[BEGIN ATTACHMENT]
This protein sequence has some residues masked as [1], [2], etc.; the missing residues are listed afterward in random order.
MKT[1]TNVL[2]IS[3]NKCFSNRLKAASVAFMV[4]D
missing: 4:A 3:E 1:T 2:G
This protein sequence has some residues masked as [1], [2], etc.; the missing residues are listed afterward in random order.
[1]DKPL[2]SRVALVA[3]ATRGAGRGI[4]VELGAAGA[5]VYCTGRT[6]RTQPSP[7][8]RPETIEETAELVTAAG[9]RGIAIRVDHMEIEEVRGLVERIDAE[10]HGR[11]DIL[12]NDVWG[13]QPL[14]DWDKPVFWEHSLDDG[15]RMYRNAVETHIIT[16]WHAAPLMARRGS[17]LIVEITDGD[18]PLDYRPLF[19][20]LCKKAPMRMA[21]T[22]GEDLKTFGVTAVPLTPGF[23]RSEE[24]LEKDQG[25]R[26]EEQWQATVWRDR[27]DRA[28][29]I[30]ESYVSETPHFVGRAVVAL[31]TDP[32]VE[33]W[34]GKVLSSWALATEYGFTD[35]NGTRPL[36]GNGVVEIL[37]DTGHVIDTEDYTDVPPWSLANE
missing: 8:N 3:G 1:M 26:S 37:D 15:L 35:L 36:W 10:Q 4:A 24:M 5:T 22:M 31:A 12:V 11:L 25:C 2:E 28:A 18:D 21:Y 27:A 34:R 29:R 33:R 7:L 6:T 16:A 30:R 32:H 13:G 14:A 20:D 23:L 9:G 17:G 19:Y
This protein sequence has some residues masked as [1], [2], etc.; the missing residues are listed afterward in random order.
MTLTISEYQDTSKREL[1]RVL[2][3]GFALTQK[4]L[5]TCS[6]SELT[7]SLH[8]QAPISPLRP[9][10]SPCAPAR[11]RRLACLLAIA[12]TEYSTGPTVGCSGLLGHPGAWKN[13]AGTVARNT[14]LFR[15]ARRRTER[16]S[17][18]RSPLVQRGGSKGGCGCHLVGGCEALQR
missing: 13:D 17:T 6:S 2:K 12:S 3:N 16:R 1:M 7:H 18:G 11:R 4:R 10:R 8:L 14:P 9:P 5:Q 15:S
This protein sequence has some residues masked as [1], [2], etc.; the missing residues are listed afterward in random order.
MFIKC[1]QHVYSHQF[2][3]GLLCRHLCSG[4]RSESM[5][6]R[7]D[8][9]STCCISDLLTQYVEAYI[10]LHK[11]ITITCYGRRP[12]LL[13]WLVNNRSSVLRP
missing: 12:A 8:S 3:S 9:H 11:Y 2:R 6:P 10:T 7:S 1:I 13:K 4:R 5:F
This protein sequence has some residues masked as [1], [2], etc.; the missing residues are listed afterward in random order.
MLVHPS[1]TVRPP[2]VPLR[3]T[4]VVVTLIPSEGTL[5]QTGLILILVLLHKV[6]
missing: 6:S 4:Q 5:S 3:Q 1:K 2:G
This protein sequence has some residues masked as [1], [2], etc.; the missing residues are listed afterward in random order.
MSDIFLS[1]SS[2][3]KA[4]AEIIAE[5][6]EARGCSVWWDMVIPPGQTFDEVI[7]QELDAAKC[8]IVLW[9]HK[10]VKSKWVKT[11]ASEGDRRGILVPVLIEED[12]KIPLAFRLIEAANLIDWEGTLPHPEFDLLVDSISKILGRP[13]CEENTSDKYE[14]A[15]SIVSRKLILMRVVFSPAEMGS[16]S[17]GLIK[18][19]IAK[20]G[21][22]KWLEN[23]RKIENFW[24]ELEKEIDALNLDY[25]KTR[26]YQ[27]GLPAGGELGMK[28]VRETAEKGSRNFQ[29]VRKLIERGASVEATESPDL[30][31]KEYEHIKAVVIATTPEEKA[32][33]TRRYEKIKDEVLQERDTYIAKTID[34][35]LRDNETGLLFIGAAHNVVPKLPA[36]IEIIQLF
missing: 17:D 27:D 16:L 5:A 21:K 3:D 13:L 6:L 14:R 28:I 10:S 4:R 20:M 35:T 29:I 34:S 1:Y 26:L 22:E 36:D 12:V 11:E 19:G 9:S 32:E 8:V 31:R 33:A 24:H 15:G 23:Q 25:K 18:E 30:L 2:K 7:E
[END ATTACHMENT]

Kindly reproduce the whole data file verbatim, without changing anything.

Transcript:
This protein sequence has some residues masked as [1], [2], etc.; the missing residues are listed afterward in random order.
MKT[1]TNVL[2]IS[3]NKCFSNRLKAASVAFMV[4]D
missing: 4:A 3:E 1:T 2:G
This protein sequence has some residues masked as [1], [2], etc.; the missing residues are listed afterward in random order.
[1]DKPL[2]SRVALVA[3]ATRGAGRGI[4]VELGAAGA[5]VYCTGRT[6]RTQPSP[7][8]RPETIEETAELVTAAG[9]RGIAIRVDHMEIEEVRGLVERIDAE[10]HGR[11]DIL[12]NDVWG[13]QPL[14]DWDKPVFWEHSLDDG[15]RMYRNAVETHIIT[16]WHAAPLMARRGS[17]LIVEITDGD[18]PLDYRPLF[19][20]LCKKAPMRMA[21]T[22]GEDLKTFGVTAVPLTPGF[23]RSEE[24]LEKDQG[25]R[26]EEQWQATVWRDR[27]DRA[28][29]I[30]ESYVSETPHFVGRAVVAL[31]TDP[32]VE[33]W[34]GKVLSSWALATEYGFTD[35]NGTRPL[36]GNGVVEIL[37]DTGHVIDTEDYTDVPPWSLANE
missing: 8:N 3:G 1:M 26:S 37:D 15:L 35:L 36:W 10:Q 4:A 24:M 5:T 22:M 31:A 12:V 11:L 25:C 2:E 28:A 18:D 21:Y 27:A 34:R 29:R 33:R 7:L 6:T 16:A 30:R 32:H 13:G 14:A 20:D 23:L 9:G 17:G 19:Y
This protein sequence has some residues masked as [1], [2], etc.; the missing residues are listed afterward in random order.
MTLTISEYQDTSKREL[1]RVL[2][3]GFALTQK[4]L[5]TCS[6]SELT[7]SLH[8]QAPISPLRP[9][10]SPCAPAR[11]RRLACLLAIA[12]TEYSTGPTVGCSGLLGHPGAWKN[13]AGTVARNT[14]LFR[15]ARRRTER[16]S[17][18]RSPLVQRGGSKGGCGCHLVGGCEALQR
missing: 13:D 17:T 6:S 2:K 12:S 3:N 16:R 1:M 7:H 18:G 11:R 4:R 10:R 8:L 14:P 9:P 5:Q 15:S
This protein sequence has some residues masked as [1], [2], etc.; the missing residues are listed afterward in random order.
MFIKC[1]QHVYSHQF[2][3]GLLCRHLCSG[4]RSESM[5][6]R[7]D[8][9]STCCISDLLTQYVEAYI[10]LHK[11]ITITCYGRRP[12]LL[13]WLVNNRSSVLRP
missing: 12:A 8:S 3:S 9:H 11:Y 2:R 6:P 10:T 7:S 1:I 13:K 4:R 5:F
This protein sequence has some residues masked as [1], [2], etc.; the missing residues are listed afterward in random order.
MLVHPS[1]TVRPP[2]VPLR[3]T[4]VVVTLIPSEGTL[5]QTGLILILVLLHKV[6]
missing: 6:S 4:Q 5:S 3:Q 1:K 2:G
This protein sequence has some residues masked as [1], [2], etc.; the missing residues are listed afterward in random order.
MSDIFLS[1]SS[2][3]KA[4]AEIIAE[5][6]EARGCSVWWDMVIPPGQTFDEVI[7]QELDAAKC[8]IVLW[9]HK[10]VKSKWVKT[11]ASEGDRRGILVPVLIEED[12]KIPLAFRLIEAANLIDWEGTLPHPEFDLLVDSISKILGRP[13]CEENTSDKYE[14]A[15]SIVSRKLILMRVVFSPAEMGS[16]S[17]GLIK[18][19]IAK[20]G[21][22]KWLEN[23]RKIENFW[24]ELEKEIDALNLDY[25]KTR[26]YQ[27]GLPAGGELGMK[28]VRETAEKGSRNFQ[29]VRKLIERGASVEATESPDL[30][31]KEYEHIKAVVIATTPEEKA[32][33]TRRYEKIKDEVLQERDTYIAKTID[34][35]LRDNETGLLFIGAAHNVVPKLPA[36]IEIIQLF
missing: 17:D 27:D 16:L 5:A 21:K 3:D 13:L 6:L 14:R 28:I 10:S 4:R 20:M 35:T 29:I 34:S 1:Y 26:L 22:E 36:D 12:V 11:E 19:G 9:S 32:E 8:V 31:R 33:A 24:H 15:G 23:Q 25:K 18:E 30:L 2:K 7:E